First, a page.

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Calculating voltage within a capacitor

  1. Aug 20, 2011 #1
    1. The problem statement, all variables and given/known data
    A small object of mass m carries a charge q and is suspended by a thread between the vertical plates of a parallel-plate capacitor. The plate separation is d. If the thread makes an angle θ with the vertical, what is the potential difference between the plates? (Use m for the mass, g for the acceleration due to gravity, q for the charge, d for the plate separation, and theta for θ as necessary.)

    2. Relevant equations

    E = V/d
    F = mg
    F = Eq

    3. The attempt at a solution

    The net force is 0 since there is no acceleration in any one direction, so the forces acting on the sphere would be equal to each other in magnitude and opposite.

    Since the sphere of charge creates an angle with the vertical axis, mg would be equal to the tension (T)*cos θ, so mg = Tcosθ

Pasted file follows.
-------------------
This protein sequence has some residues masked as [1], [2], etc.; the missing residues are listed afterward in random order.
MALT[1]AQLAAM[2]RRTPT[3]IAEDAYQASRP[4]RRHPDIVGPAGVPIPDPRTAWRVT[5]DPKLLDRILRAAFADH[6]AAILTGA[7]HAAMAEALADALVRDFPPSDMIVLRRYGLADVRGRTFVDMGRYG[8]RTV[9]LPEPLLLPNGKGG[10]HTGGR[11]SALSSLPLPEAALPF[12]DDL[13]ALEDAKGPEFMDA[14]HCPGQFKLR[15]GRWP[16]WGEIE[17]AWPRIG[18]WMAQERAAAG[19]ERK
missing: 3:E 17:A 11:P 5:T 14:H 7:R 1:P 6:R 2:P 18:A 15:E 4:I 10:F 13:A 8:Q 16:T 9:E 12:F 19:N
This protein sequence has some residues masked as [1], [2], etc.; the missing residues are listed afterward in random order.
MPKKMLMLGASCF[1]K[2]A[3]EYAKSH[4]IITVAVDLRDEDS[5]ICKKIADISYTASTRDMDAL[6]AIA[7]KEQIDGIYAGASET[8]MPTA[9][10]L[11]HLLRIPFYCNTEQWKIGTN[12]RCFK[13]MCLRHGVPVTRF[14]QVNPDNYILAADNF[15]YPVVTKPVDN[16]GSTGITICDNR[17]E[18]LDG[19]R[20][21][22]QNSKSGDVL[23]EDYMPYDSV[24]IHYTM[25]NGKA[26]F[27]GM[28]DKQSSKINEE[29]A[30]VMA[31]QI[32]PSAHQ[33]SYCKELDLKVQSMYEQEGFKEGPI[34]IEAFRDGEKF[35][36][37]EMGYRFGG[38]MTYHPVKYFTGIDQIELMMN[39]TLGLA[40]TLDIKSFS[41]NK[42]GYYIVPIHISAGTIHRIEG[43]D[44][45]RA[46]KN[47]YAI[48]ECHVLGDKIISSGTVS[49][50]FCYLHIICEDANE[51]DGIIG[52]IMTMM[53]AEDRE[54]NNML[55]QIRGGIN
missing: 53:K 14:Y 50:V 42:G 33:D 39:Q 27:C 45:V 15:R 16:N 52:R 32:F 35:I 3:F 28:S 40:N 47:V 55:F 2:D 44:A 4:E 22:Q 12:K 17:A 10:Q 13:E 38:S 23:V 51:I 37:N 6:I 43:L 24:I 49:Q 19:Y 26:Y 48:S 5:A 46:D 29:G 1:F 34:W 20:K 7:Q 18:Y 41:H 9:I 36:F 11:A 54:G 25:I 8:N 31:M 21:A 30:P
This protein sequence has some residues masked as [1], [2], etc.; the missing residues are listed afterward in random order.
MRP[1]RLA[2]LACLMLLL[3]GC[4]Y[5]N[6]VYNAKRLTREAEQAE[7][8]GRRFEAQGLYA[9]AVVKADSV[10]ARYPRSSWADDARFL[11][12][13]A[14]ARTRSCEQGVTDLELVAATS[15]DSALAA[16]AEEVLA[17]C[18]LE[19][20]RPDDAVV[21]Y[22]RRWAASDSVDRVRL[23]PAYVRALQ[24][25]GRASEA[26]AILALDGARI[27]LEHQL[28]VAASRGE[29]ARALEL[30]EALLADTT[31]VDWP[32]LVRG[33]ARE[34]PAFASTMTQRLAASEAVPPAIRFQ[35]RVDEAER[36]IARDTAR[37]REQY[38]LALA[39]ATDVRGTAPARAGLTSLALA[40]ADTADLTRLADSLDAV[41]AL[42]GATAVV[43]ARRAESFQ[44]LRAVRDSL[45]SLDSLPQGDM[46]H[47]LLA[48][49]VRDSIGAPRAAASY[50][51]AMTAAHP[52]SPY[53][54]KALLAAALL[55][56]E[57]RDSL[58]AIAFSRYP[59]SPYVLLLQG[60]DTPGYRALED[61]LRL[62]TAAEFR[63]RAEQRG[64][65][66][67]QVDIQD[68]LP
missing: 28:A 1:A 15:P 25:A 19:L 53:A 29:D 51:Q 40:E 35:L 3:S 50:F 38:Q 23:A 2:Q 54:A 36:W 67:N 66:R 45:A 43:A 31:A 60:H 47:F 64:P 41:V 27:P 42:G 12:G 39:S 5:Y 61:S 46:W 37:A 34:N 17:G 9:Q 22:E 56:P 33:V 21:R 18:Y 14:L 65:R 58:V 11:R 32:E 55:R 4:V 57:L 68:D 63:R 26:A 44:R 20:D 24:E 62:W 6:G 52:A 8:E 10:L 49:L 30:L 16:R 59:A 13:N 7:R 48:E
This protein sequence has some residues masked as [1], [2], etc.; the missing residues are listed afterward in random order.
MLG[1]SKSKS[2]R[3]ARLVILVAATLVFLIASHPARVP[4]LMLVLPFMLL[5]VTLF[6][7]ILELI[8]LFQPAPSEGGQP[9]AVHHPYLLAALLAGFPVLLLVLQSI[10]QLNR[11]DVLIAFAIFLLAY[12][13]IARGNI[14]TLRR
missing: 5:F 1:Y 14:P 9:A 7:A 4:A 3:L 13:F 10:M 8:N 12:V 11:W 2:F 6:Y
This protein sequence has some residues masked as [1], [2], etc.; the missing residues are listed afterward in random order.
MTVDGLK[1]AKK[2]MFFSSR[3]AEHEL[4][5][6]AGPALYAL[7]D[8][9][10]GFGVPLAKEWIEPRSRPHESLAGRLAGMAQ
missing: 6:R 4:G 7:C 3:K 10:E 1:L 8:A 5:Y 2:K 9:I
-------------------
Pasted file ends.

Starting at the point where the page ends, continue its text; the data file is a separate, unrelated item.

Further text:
At the same time there would be a force in the horizontal component due to attraction/repulsion from one of the plates, so that would be F = Eq = Tsinθ (because there is an electric field between the plates)

    Whereby E = Tsinθ/q

    Since E = V/d, V = Ed

    Therefore V = Tsinθ/d

    From the vertical component it can be seen that T = mg/cosθ

    So now, V = mgsinθ/cosθd => V = mgtanθ/d

    Is my reasoning and hence, answer, correct?
  2. jcsd
  3. Aug 20, 2011 #2


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    Homework Helper

    Do not use the same notation for both for gravity and electric force.

    Better to say that the horizontal force is due to the electric field between the plates (there is attraction by one plate and repulsion by the other one. )

    It is correct up to here.

    Wrong. q disappeared, V is inversely proportional to d????

  4. Aug 20, 2011 #3
    Hmm, that's weird, I don't know why I did that incorrectly here, when I worked it out by hand I didn't have variables disappearing.

    It should in fact be: V = Tsinθd/q

    Since T = mg/cosθ

    Substituting that leaves us with mgsinθd/cosθq => mgdtanθ/q

    Thanks for pointing that out.
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